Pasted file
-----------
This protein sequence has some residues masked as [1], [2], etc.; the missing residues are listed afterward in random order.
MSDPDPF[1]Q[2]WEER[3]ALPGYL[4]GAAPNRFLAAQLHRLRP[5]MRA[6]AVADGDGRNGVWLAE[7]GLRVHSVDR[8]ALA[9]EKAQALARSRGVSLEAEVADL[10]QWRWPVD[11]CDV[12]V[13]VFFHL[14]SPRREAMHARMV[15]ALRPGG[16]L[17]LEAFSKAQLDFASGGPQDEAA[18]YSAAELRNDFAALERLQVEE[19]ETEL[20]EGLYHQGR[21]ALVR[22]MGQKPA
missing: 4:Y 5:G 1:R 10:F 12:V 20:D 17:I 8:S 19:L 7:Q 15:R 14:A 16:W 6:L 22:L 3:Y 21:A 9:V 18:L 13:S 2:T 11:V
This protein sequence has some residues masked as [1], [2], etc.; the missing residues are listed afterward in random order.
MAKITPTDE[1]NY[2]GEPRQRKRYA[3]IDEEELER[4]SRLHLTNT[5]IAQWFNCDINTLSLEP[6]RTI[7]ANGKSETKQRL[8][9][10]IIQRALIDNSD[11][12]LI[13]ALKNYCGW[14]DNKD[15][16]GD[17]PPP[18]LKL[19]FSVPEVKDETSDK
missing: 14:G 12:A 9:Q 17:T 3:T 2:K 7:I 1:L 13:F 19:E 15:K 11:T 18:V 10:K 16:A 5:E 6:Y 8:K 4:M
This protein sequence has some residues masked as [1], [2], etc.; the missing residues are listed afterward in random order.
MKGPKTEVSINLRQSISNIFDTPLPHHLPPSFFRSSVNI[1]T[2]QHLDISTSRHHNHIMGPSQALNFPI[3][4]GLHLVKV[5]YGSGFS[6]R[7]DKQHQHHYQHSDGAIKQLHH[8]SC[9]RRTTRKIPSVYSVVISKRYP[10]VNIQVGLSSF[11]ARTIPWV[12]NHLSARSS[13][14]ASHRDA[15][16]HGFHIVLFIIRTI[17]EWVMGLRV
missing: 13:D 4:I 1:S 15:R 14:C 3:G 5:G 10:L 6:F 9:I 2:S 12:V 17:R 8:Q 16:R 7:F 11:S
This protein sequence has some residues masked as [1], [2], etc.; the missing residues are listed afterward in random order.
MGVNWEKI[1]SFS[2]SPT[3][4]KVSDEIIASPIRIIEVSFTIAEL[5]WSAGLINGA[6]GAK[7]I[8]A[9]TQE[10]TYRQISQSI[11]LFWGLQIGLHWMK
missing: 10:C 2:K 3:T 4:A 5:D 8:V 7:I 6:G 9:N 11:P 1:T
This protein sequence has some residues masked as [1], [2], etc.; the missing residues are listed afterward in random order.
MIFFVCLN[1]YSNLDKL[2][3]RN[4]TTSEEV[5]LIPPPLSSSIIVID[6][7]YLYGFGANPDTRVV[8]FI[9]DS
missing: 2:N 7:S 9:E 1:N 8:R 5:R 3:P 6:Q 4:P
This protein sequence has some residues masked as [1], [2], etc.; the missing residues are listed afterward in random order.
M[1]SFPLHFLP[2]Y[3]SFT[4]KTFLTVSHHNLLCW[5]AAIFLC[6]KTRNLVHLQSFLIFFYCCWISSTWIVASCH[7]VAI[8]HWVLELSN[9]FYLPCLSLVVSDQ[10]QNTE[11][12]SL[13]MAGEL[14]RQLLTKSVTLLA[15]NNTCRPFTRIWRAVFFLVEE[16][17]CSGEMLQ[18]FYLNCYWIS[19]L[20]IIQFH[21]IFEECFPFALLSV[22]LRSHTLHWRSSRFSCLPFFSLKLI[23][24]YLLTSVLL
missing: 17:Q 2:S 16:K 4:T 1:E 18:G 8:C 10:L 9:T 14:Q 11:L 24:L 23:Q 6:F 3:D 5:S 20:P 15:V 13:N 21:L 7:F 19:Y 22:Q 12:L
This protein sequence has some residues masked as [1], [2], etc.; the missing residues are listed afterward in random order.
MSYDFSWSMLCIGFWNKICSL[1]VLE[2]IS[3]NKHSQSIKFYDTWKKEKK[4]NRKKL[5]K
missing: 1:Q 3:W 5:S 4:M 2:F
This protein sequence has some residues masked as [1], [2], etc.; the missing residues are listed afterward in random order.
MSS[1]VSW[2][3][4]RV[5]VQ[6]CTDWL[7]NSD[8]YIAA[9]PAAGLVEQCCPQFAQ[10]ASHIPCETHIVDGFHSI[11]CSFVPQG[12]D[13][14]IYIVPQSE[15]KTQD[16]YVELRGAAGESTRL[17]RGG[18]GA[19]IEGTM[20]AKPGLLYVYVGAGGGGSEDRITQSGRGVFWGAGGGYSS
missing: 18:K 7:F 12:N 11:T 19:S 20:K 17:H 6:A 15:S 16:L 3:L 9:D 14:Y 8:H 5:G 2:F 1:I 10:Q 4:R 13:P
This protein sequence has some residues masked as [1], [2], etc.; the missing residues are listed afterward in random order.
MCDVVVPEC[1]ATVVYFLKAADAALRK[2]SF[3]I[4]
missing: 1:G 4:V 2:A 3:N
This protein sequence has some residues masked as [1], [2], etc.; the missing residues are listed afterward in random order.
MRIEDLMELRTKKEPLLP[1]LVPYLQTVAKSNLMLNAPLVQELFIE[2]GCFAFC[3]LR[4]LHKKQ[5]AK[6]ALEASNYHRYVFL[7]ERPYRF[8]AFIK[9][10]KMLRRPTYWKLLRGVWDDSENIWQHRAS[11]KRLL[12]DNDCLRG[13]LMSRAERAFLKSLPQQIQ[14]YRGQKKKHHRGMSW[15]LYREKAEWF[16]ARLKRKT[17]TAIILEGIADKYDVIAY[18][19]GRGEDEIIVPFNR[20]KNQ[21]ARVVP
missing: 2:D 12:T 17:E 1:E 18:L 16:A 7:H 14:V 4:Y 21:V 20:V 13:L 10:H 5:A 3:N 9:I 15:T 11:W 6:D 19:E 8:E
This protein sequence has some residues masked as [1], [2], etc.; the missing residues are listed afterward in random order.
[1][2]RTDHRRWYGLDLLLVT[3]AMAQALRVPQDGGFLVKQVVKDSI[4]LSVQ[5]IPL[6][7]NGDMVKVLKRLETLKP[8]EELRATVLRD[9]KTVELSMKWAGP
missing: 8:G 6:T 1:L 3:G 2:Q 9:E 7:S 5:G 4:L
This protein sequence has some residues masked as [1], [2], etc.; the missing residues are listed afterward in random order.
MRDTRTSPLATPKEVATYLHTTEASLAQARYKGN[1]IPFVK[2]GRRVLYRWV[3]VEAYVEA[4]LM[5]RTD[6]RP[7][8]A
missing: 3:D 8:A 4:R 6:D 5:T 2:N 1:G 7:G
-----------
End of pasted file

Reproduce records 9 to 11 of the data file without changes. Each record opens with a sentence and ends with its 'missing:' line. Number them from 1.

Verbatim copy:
This protein sequence has some residues masked as [1], [2], etc.; the missing residues are listed afterward in random order.
MCDVVVPEC[1]ATVVYFLKAADAALRK[2]SF[3]I[4]
missing: 1:G 4:V 2:A 3:N
This protein sequence has some residues masked as [1], [2], etc.; the missing residues are listed afterward in random order.
MRIEDLMELRTKKEPLLP[1]LVPYLQTVAKSNLMLNAPLVQELFIE[2]GCFAFC[3]LR[4]LHKKQ[5]AK[6]ALEASNYHRYVFL[7]ERPYRF[8]AFIK[9][10]KMLRRPTYWKLLRGVWDDSENIWQHRAS[11]KRLL[12]DNDCLRG[13]LMSRAERAFLKSLPQQIQ[14]YRGQKKKHHRGMSW[15]LYREKAEWF[16]ARLKRKT[17]TAIILEGIADKYDVIAY[18][19]GRGEDEIIVPFNR[20]KNQ[21]ARVVP
missing: 2:D 12:T 17:E 1:E 18:L 16:A 7:H 14:V 4:Y 21:V 20:V 13:L 10:H 5:A 3:N 9:I 15:T 11:W 6:D 19:E 8:E
This protein sequence has some residues masked as [1], [2], etc.; the missing residues are listed afterward in random order.
[1][2]RTDHRRWYGLDLLLVT[3]AMAQALRVPQDGGFLVKQVVKDSI[4]LSVQ[5]IPL[6][7]NGDMVKVLKRLETLKP[8]EELRATVLRD[9]KTVELSMKWAGP
missing: 8:G 6:T 1:L 3:G 2:Q 9:E 7:S 5:G 4:L